The February 15, 1888 issue of the Sacramento Daily Union-Record reprints an article from the short-lived Davisville Signal extolling the virtues of Davis and the surrounding farmland and inviting people to come and “assist in building up our schools, churches and public institutions.” “We want every class of good citizens -- those who are in earnest about making homes, and we will assure all such a hearty welcome to this hospitable portion of the Pacific coast.”*
Such articles and related statements were not uncommon in civic life and discourse for more than a hundred years of Davis history -- from its start in the late 1860s up to the early 1970s.
Indeed, only a few weeks ago I featured a leaflet published by the Davis Chamber of Commerce in 1939 aimed at much the same immigration task (post number 237, September 11, 2015).
Reading such statements today, they seem remarkably remote and even quaint.
I would date that remoteness and quaintness to the City Council election of 1972, the year when Davis reputedly turned “progressive.” At the same time, it arguably also made a major turn to the somber, pessimistic and uninviting as regards people moving to Davis.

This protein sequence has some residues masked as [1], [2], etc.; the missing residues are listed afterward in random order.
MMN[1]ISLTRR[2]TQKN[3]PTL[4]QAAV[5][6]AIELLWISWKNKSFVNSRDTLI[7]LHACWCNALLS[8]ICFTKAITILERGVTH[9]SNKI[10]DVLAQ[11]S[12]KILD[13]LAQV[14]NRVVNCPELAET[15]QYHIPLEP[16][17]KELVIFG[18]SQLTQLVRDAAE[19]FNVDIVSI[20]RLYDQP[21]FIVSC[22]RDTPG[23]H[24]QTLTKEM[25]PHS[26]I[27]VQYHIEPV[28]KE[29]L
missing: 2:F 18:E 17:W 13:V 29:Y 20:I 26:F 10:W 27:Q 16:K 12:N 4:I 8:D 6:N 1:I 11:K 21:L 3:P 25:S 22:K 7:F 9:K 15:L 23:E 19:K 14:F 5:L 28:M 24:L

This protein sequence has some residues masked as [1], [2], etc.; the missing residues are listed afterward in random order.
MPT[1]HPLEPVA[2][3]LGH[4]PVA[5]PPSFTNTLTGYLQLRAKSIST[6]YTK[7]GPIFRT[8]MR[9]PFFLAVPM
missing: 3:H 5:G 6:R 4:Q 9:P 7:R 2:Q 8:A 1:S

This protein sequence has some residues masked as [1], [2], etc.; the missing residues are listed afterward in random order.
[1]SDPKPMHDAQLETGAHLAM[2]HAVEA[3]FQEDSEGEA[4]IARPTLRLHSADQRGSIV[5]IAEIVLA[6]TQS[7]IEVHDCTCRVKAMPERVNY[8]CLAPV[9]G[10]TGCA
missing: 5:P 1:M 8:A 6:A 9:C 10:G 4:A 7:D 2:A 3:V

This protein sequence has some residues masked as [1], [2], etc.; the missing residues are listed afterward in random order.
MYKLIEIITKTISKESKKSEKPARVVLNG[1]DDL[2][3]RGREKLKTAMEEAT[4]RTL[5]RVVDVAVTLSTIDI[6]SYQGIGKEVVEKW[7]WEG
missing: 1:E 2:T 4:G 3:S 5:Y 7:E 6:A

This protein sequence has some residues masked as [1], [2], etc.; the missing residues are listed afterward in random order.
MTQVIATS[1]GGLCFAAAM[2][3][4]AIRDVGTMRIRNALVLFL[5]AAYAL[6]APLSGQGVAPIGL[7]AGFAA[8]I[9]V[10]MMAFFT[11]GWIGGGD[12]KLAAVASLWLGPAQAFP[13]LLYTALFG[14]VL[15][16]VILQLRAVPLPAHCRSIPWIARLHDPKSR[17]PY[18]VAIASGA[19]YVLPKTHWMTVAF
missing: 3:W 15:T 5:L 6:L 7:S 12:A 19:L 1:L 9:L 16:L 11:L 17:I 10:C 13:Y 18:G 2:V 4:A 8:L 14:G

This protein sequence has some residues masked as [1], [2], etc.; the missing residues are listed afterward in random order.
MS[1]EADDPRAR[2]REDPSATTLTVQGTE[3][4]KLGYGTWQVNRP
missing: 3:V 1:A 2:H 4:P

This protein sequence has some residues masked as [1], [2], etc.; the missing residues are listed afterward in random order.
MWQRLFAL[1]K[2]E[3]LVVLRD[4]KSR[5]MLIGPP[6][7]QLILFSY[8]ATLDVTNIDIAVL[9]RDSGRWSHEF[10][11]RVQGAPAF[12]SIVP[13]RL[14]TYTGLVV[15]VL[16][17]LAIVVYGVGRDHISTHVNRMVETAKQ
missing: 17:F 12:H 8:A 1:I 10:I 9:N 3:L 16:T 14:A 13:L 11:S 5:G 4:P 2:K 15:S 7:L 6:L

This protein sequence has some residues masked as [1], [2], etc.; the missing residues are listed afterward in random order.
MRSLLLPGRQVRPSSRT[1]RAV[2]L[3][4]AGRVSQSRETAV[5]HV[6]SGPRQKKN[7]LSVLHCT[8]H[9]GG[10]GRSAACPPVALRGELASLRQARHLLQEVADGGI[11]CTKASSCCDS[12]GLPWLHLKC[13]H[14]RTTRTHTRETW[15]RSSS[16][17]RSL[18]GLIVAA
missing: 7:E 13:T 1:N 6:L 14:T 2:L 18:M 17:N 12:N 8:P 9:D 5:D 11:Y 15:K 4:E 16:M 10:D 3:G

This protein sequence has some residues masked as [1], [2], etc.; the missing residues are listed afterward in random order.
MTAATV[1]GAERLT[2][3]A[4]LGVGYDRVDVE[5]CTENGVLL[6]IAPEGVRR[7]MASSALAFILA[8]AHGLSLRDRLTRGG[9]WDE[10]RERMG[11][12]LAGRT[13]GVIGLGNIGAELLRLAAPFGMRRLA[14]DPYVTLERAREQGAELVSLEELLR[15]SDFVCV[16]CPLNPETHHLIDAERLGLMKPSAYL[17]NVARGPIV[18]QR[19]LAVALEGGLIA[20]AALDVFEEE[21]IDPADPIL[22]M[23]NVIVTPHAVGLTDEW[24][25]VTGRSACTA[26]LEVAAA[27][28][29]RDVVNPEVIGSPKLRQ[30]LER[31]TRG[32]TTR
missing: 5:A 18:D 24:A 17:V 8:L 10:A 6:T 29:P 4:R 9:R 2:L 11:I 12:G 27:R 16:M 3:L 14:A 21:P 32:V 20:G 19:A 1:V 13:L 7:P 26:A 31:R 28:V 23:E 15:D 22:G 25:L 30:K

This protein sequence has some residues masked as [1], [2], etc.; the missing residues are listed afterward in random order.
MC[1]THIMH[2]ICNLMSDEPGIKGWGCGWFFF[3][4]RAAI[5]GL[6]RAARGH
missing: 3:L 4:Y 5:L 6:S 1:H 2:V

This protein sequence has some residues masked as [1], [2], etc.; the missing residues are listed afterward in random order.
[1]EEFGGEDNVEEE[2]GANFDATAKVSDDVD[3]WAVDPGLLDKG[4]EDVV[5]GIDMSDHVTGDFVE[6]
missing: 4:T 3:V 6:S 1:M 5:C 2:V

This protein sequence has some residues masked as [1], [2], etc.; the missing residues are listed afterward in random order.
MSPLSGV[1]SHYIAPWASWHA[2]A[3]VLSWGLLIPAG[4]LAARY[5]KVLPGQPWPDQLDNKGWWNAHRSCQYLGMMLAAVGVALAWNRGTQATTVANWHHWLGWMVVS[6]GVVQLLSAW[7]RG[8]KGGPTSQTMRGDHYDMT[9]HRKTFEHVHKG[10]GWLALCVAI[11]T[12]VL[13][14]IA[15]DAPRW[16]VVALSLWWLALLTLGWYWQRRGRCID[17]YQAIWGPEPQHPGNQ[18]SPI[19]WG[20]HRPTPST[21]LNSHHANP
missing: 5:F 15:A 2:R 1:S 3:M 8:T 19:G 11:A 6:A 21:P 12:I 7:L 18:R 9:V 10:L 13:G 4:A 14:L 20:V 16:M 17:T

There were, of course, very good reasons for this turn to the left and to an uninviting posture -- the era of limits, environmental responsibility, and all the rest.
We clearly, though, continue to live on the emotional downside of that great change, that great divide in Davis history. Although Davis may no longer be especially progressive, it certainly continues to be pessimistic and uninviting about adding new residents.
* Many thanks to Hiram Jackson for telling me about the availability of the Sacramento Daily Union-Record online on newspapers.com: